Is Trump really wounded?

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Donald Trump

Unlike any other recent US president, Donald Trump chose to make the mid-term elections personal. He went on the stump across the country in support of Republican candidates. Thus the Democrats are hailing their takeover of the House of Representatives as a defeat for a president that they and most of the American liberal elite loathe almost beyond reason.

But Trump has pointed out that he has actually been victorious because for only the sixth time in over a century, the incumbent’s party has actually increased the number of its legislators in the Senate. Moreover, Trump’s campaigning was largely confined to constituencies where Republican senators faced a tough contest or where new nominees were staging a viable challenge to a sitting Democrat. Thus, it seems that where the President focused on getting out the Republican vote, his presence did make a difference.

That ought to give Democrat leaders pause for thought. Despite Trump’s controversial record and what the political establishment insists is a dysfunctional and chaotic White House, there were clearly some smarts in this campaign. Trump has not received the crushing defeat that would have rendered winning a second term in 2020, completely unthinkable.

And Democrats ought anyway to have done better in line with the trend that has seen mid-term elections produce a vote against the sitting President’s party. Democrat chances of winning the White House in two years time depend very much on how they now use their control of the House. They have the power to block Trump’s legislation on the likes of immigration, the Mexican border wall, trade and the environment and will assuredly use it. The president can choose to try and make deals or more likely he will take the line of blaming Democrats for frustrating his chauvinistic and protectionist program which chimed with voters in 2016.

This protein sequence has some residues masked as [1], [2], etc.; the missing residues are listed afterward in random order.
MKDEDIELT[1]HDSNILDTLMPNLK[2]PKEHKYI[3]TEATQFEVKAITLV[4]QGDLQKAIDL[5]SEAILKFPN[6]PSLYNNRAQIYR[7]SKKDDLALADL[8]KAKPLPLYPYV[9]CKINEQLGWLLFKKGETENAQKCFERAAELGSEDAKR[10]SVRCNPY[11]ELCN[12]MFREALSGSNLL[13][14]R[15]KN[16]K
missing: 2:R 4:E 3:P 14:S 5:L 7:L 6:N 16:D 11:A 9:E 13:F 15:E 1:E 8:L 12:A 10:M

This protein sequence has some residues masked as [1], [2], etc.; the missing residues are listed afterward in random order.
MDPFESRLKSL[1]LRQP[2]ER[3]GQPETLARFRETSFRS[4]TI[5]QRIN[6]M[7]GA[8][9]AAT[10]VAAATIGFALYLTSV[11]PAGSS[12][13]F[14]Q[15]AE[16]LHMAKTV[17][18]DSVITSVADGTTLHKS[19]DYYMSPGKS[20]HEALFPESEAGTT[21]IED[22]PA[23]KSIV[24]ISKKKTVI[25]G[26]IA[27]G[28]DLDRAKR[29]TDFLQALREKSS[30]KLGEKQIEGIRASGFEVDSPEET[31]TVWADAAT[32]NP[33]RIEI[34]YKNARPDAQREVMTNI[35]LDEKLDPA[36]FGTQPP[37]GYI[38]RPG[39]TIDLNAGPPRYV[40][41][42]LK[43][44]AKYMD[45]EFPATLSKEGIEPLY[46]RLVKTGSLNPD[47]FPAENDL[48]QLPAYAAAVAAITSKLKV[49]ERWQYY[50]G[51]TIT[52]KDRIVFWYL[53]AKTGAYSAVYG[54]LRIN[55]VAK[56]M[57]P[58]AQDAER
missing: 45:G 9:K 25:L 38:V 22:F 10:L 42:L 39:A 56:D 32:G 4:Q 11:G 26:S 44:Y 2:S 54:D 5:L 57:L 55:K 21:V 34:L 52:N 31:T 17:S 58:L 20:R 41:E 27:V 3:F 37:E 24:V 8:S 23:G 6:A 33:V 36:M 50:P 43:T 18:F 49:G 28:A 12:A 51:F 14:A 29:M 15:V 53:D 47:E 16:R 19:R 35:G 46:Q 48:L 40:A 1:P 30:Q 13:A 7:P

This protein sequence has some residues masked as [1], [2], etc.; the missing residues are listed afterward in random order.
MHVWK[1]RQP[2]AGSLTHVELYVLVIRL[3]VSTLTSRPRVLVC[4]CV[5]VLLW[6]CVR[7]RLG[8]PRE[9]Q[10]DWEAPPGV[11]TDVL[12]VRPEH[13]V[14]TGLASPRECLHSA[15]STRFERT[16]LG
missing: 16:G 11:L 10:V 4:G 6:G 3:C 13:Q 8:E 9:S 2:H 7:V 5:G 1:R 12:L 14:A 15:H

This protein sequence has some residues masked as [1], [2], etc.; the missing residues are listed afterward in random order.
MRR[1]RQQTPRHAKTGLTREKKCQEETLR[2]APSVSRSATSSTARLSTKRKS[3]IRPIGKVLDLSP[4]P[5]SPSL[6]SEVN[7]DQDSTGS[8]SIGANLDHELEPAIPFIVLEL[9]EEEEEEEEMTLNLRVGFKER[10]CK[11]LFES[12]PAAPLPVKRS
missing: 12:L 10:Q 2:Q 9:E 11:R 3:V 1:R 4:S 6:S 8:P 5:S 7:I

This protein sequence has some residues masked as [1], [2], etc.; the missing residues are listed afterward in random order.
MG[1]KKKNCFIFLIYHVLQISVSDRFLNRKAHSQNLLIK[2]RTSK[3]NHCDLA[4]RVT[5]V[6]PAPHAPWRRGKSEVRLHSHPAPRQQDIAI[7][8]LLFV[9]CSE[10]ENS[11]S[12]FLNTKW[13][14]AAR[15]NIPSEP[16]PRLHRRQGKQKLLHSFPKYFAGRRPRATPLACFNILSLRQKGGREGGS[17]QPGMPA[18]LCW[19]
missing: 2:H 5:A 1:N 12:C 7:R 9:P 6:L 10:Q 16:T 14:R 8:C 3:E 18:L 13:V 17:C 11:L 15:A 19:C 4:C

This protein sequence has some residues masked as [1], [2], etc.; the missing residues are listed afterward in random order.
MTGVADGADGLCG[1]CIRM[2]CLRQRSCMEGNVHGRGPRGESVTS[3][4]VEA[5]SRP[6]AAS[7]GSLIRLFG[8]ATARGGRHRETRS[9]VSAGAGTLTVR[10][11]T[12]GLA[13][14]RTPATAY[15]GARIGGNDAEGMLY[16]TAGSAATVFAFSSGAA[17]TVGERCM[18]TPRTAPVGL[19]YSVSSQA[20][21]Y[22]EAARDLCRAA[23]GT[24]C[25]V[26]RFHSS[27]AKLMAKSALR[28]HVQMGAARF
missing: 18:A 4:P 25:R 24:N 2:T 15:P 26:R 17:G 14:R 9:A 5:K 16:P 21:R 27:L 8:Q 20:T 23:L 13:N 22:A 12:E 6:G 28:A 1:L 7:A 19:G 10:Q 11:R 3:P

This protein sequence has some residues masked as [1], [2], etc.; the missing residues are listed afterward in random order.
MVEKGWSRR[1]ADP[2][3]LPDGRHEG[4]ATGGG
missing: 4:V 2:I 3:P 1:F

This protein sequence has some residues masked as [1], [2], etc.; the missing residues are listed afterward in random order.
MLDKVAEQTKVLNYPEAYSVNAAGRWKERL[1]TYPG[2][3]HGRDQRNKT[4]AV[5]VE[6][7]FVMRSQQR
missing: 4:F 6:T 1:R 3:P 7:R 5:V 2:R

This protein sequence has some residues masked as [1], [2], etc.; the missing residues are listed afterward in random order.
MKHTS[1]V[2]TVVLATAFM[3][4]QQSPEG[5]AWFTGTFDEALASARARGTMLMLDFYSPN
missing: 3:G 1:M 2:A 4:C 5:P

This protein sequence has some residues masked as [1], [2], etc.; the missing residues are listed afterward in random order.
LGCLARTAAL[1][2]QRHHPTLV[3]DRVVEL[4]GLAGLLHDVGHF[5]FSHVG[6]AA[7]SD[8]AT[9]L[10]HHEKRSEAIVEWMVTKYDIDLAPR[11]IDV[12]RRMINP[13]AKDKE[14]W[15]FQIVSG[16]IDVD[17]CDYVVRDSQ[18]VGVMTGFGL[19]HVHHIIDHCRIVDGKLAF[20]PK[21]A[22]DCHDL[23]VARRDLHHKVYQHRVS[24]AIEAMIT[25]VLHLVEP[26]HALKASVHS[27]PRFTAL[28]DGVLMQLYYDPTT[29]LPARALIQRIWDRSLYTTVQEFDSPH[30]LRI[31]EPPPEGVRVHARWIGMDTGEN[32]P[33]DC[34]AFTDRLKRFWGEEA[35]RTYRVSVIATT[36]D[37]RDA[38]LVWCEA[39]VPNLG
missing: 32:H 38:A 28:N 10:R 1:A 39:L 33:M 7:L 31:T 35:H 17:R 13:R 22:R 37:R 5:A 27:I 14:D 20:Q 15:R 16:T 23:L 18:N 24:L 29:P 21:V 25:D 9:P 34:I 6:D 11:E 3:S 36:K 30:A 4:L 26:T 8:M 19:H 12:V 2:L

This would serve to deepen the already profound divisions in US politics, which have seen the legislature paralyzed by intractable budget disputes that have brought the nation close to technical bankruptcy. Will such a return of polarization hobble this most aggressive of presidents or will it empower his invective and bring back scathing references to the political “swamp” on Capitol Hill?

The crucial issue will be how House Democrats choose to use their investigatory powers to probe the alleged Russian interference in the 2016 elections, Trump’s financial affairs and alleged fraud by members of his administration. There is a strong push among Democrats to bring down this president one way or another through impeachment. If the House elects to take this route, it is likely to occupy much of its time in the coming 24 months. Trump will be able to argue that this is not a reasonable use of its legislative powers when the United States faces so many international and domestic challenges in terms of security, trade and political influence. Would House Democrats dare, for instance, to try and roll back the president’s resolute stance on Iran with all the dire consequences this would have for loyal US allies in the Middle East?

If Democrats choose to play the man rather than the ball, to go after the president rather than his policies, they must also consider the likely damage to the US political system and recognize the risk of further annoying an already frustrated electorate.


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